CEE Equity in the media

The Bulgarian Duo Leading an Indoor Rock Climbing Revolution. The unlikely story of how two friends created the world’s biggest climbing wall company in Europe’s poorest country. By Esmé E. Deprez From Bloomberg Businessweek

The Bulgarian village of Letnitsa (population 2,547) is a cluster of red-roof-tiled homes in a rural stretch of countryside in the Danube River valley, between the Balkan Mountains and the Romanian border. It’s a two-and-a-half-hour drive east from Sofia along a two-lane highway lined with monotone Soviet-era apartment buildings and sunflower fields. As the poorest and most corrupt member of the European Union, Bulgaria is still struggling to shed its communist past as it transitions to a market economy. A small town here is an unlikely place to manufacture walls for that most First World of sports: indoor rock climbing.

“I tend to consider myself as more clever than the others,” says Ivaylo Penchev, before leading a tour of his factory, on Letnitsa’s western edge. He and Metin Musov founded Walltopia in 1998 and have since turned it into the largest builder of climbing walls in the world. They’ve assembled more than 2.5 million square feet of them in more than 50 countries. That’s enough to cover all of the office space in the Empire State Building. They’ve surpassed older, more established companies riding the surge in interest in climbing by taking advantage of Bulgaria’s cheap labor and Penchev’s ego.

„All the time, I knew that we will succeed,” he says, circling a crew of 12 workers who are applying fiberglass to a 38-foot-long stretch of plywood ribbing. Resting on a support of rusty metal pipes, it will become a climbing structure bound for a gym in Wichita. “It was a matter of building a few climbing gyms, having people feel happy afterward, and then they would spread the word.”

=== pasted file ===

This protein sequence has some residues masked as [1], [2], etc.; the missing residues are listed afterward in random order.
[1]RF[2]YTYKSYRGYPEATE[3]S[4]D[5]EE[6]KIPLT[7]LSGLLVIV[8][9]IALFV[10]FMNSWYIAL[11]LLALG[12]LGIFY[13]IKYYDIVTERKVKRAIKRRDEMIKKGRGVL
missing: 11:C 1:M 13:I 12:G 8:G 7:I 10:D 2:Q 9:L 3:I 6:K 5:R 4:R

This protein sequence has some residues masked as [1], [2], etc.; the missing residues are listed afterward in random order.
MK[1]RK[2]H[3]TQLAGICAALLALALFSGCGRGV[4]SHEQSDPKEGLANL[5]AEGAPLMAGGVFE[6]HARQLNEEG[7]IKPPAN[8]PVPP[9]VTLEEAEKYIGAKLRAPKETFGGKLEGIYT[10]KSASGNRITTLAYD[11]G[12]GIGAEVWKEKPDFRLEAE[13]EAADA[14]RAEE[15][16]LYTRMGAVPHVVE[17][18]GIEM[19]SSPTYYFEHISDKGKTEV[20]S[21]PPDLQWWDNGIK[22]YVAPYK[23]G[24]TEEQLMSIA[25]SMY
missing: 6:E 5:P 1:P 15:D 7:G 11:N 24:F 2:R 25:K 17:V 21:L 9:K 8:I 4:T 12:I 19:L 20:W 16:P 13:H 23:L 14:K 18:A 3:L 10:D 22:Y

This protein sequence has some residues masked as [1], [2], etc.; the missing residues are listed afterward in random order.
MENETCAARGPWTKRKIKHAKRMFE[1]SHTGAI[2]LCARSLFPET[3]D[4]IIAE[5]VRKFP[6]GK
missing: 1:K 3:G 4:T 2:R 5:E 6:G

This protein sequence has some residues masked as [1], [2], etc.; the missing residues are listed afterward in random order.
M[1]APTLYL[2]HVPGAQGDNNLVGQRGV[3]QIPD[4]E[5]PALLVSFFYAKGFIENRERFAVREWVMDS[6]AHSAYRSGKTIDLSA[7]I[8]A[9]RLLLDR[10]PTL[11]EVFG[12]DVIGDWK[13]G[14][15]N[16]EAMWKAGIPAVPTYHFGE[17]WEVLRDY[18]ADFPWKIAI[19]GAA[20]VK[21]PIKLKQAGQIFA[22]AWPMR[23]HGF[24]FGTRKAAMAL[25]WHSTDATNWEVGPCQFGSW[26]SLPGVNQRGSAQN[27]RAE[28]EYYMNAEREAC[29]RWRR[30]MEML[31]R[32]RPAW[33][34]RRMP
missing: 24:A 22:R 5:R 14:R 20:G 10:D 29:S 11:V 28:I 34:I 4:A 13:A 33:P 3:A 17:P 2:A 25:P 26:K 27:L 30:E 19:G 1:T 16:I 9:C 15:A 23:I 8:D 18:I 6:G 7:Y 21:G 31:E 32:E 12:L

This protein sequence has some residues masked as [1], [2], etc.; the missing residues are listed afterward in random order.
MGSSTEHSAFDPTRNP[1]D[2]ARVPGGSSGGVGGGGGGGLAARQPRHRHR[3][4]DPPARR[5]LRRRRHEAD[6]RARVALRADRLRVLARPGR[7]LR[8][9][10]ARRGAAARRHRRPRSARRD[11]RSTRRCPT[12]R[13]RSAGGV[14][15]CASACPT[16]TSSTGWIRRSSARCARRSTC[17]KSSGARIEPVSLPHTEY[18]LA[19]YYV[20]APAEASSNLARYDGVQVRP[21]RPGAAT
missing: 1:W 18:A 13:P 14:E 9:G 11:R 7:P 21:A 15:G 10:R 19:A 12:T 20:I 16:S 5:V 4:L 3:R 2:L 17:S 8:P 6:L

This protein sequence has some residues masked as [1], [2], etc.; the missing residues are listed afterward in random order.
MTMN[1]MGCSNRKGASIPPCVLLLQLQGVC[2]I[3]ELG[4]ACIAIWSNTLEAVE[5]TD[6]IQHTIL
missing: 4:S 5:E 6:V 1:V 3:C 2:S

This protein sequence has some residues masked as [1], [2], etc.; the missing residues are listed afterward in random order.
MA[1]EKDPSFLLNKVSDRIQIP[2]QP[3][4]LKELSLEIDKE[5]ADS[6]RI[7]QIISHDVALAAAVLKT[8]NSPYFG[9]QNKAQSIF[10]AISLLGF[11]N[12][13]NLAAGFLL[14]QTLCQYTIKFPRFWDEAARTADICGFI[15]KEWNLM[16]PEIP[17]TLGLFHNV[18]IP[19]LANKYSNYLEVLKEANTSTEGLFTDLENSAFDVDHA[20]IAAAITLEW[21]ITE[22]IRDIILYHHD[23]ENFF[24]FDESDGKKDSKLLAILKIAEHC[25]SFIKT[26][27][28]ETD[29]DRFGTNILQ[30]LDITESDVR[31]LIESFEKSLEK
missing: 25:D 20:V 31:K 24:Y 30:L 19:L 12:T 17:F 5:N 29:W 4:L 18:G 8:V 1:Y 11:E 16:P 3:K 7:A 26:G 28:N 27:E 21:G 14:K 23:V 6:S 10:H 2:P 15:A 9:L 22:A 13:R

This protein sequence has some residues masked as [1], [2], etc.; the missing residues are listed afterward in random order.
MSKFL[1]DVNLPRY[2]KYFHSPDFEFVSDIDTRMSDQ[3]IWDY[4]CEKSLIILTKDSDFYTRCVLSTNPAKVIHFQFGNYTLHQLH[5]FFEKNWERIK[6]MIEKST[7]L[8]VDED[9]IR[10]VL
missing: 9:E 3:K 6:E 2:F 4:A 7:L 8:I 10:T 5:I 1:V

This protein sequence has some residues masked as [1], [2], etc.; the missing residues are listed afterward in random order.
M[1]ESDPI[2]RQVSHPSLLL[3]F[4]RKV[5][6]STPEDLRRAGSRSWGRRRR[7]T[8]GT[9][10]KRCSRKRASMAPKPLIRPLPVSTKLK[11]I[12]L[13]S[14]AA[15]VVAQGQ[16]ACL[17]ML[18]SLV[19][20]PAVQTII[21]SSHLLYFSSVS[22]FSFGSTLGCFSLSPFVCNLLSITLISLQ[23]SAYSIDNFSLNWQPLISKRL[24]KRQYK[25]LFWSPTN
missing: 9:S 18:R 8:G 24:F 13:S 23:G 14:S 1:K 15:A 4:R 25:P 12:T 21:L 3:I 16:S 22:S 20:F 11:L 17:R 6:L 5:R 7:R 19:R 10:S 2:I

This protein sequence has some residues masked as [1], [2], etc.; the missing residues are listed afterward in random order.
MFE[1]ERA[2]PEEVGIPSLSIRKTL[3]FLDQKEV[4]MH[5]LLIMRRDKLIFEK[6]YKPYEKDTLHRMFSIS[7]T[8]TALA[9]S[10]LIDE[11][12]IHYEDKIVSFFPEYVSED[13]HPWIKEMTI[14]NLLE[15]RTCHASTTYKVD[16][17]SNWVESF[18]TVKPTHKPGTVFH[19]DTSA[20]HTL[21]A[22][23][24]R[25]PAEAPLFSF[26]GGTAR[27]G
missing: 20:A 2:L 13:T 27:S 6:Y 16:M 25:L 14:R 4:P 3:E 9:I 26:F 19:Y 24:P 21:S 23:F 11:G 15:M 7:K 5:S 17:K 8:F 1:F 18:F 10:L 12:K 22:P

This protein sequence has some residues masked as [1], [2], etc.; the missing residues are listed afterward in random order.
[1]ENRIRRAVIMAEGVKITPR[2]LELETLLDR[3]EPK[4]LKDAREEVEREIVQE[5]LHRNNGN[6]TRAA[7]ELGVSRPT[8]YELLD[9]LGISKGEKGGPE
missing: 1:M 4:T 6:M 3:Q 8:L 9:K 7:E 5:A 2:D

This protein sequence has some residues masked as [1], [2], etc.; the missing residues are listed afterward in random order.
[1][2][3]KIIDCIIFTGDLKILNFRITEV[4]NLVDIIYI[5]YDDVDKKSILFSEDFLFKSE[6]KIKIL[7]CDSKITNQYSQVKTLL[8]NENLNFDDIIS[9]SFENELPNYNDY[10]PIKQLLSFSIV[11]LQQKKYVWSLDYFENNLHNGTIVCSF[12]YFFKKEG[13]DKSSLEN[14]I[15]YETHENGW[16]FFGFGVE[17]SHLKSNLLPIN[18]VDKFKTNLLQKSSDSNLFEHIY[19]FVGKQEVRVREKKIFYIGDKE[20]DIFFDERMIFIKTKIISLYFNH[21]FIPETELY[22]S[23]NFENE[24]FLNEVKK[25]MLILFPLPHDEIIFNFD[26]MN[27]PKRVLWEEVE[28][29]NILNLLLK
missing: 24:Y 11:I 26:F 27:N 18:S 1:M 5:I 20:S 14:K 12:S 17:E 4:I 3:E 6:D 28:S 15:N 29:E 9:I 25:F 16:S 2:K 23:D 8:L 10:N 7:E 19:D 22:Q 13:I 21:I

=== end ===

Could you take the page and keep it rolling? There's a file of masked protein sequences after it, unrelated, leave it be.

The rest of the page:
Penchev, 45, had pulled up moments earlier in his immaculate 2014 silver S-Class Mercedes, just shy of 12:30 p.m., when a buzzer signaled the end of lunch. Dozens of men in blue overalls and sweat-stained T-shirts stamped out their cigarettes and went inside to weld together long, square-shaped ducts, then cut thin birch panels and smother them in layers of glue and quartz sand.

When Penchev was here earlier in the summer, he was in disguise for the Eastern European version of Undercover Boss, hiding behind a brown wig, spectacles, and a bushy mustache. “I looked like a getting-old redneck rocker-loser type,” Penchev recalls. “People were very supportive, and they were convincing me that I am quite good in what I am doing. Obviously everyone is watching too much American movies, and political correctness spreads out even on the Balkan Peninsula.”

As they walk the factory floor, Penchev and Musov crack jokes in Bulgarian amid the clamor of power tools and the stench of polyester resin, marveling at their latest creations, headed for Austria, Russia, and Dubai.